From Union to Times Square: Thousands Demand Justice for Mike Brown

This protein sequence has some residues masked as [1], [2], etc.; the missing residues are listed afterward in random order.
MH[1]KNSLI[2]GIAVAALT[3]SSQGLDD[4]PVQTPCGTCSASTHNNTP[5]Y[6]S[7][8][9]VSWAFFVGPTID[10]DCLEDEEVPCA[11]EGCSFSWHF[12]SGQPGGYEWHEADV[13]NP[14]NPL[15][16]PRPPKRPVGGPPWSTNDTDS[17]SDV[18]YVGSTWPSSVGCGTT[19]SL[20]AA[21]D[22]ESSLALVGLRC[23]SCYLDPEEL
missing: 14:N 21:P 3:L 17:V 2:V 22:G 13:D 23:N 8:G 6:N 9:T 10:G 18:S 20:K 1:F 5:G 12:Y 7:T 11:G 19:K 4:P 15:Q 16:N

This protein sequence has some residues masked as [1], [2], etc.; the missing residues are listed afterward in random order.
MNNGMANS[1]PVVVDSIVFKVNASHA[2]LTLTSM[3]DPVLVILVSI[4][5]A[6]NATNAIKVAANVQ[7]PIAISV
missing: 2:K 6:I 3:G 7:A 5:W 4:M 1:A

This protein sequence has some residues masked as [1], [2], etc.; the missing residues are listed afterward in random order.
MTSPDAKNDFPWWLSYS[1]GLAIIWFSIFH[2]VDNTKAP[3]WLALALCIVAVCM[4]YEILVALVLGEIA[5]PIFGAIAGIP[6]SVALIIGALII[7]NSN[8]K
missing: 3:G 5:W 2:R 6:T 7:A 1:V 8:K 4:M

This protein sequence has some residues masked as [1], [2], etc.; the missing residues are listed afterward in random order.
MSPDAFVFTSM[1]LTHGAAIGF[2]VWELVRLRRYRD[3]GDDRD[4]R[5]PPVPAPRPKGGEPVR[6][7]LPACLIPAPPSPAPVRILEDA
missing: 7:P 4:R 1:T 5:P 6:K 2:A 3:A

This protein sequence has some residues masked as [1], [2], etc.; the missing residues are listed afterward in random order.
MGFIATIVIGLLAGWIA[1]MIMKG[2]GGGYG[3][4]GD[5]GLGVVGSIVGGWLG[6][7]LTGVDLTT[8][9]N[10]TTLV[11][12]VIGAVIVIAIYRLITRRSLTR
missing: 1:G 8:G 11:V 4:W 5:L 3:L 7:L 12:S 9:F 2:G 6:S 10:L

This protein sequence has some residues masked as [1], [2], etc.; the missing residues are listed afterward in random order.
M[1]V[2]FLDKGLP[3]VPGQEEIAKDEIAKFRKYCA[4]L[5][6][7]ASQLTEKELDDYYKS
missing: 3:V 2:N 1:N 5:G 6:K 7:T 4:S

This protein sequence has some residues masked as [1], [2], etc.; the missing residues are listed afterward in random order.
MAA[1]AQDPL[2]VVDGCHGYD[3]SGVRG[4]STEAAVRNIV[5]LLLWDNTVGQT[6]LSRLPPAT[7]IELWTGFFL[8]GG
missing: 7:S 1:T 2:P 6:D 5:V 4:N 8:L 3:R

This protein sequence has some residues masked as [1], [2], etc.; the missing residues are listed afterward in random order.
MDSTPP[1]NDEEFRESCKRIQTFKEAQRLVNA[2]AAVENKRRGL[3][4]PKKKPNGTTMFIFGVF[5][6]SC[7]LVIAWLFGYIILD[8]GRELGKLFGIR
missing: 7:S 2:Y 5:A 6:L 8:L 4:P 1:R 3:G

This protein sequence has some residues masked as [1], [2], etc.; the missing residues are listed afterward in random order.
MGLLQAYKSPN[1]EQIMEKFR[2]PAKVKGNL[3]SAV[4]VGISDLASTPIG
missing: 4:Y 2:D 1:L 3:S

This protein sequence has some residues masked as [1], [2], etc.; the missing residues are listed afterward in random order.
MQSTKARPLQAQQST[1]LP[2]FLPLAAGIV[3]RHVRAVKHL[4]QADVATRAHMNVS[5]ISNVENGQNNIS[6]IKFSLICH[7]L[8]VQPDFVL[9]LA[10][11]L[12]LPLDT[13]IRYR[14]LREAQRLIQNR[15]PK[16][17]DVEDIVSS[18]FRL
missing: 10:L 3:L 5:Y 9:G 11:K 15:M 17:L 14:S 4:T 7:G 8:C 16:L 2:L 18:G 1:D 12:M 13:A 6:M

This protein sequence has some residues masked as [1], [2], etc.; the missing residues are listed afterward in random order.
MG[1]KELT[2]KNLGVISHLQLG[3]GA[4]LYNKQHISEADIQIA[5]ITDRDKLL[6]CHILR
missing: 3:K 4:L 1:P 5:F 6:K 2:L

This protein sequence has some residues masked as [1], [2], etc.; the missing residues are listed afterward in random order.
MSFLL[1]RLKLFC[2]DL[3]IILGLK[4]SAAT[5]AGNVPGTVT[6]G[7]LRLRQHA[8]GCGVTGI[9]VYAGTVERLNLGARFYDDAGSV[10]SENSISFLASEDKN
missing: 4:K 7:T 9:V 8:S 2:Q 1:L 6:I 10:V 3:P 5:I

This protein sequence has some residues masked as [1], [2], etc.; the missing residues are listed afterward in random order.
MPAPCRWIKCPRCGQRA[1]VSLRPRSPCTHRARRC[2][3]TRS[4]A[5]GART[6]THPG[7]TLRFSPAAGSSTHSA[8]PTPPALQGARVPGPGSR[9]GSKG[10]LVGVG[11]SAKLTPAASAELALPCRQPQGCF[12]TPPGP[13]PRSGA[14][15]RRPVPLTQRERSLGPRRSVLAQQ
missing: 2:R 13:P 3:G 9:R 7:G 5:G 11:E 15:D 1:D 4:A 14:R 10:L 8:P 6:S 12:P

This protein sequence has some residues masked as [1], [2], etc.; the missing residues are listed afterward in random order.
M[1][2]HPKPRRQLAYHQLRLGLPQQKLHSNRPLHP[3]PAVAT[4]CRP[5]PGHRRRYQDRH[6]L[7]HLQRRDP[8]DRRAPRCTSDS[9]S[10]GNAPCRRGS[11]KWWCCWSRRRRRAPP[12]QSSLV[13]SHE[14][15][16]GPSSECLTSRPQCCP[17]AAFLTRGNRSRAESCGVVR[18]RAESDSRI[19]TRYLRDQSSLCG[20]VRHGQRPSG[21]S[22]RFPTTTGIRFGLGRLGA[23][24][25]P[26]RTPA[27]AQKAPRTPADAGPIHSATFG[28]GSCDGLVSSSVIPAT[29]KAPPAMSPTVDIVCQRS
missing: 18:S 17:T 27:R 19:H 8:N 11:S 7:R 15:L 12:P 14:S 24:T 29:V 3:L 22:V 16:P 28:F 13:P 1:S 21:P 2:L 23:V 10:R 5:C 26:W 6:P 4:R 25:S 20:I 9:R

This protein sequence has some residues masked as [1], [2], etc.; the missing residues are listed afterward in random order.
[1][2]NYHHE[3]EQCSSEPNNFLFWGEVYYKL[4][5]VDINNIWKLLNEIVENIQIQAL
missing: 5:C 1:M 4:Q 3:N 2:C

Last night, at around 9:15pm, Prosecutor Robert McCulloch announced that Officer Darren Wilson would not be charged for the August 9th death of Michael Brown. Mike Brown was 18, Black, unarmed, and college-bound at the time of his murder. Shot six times, Brown, no matter the circumstances, was gunned down by a police officer; an officer who is supposed to protect and serve the public. Mike Brown will see no justice. Mike Brown's death has gone unanswered. Racial tensions are sure to boil, as the grave mishandling of his murder is a deliberate tactic rooted in the very founding of this nation, and cultivated through centuries of a stacked criminal justice meant to ensure white supremacy and suppress Black rights. Mike Brown, may he rest in power, is the latest victim of white fear. Officer Wilson even detailed in his grand jury testimony that Brown was like a "demon;" yet another reminder of how white supremacy mongrelizes Black people, thereby justifying violence towards us. Altogether, the nature of his death, and the injustice that follows is redolent of history; of how the criminal justice system is not built for us, but actively works against us. It's time to take action. Last night, we arrived at Union Square, awaiting the then unknown grand jury decision. A flicker of hope was confined by overwhelming hesitancy and anticipation. A relatively small group of some 250 protestors sporadically chanted. A collection of people held signs which solemnly read "Black Lives Matter." As the grand jury decision approached, more people joined us. In time, we walked twice around Union Square, growing in number, emotion, and passion. And then we stood still. The grand jury decision was sure to come at any moment. With bated breath, we silently checked our phones searching for any updates we could find. Rumors began trickling in. USA Today reported that Darren Wilson would face no indictment. But we awaited word from Ferguson protestors. They were the only sources we trusted. And then a flurry of text messages came in. An automated text message from Ferguson organizers came in. It confirmed what many of us would hope wouldn't be true. The tension in the air thickened almost immediately. In respecting the parents of Mike Brown, we held a four-and-a-half minute moment of silence. And then, motivated out of the desire for justice and responsibility, we marched to Times Square. Onlookers and passersby seemed confused and concerned. But we didn't care. We wanted nothing more than to peacefully demonstrated our power as a unified unit. This is only the beginning. There is a lot more to come. Injustice can no longer be tolerated and accepted. As we continue to grow our collective power with like-minded individuals and organizations committed to justice. For more information about direct actions taking place across the country, please click here.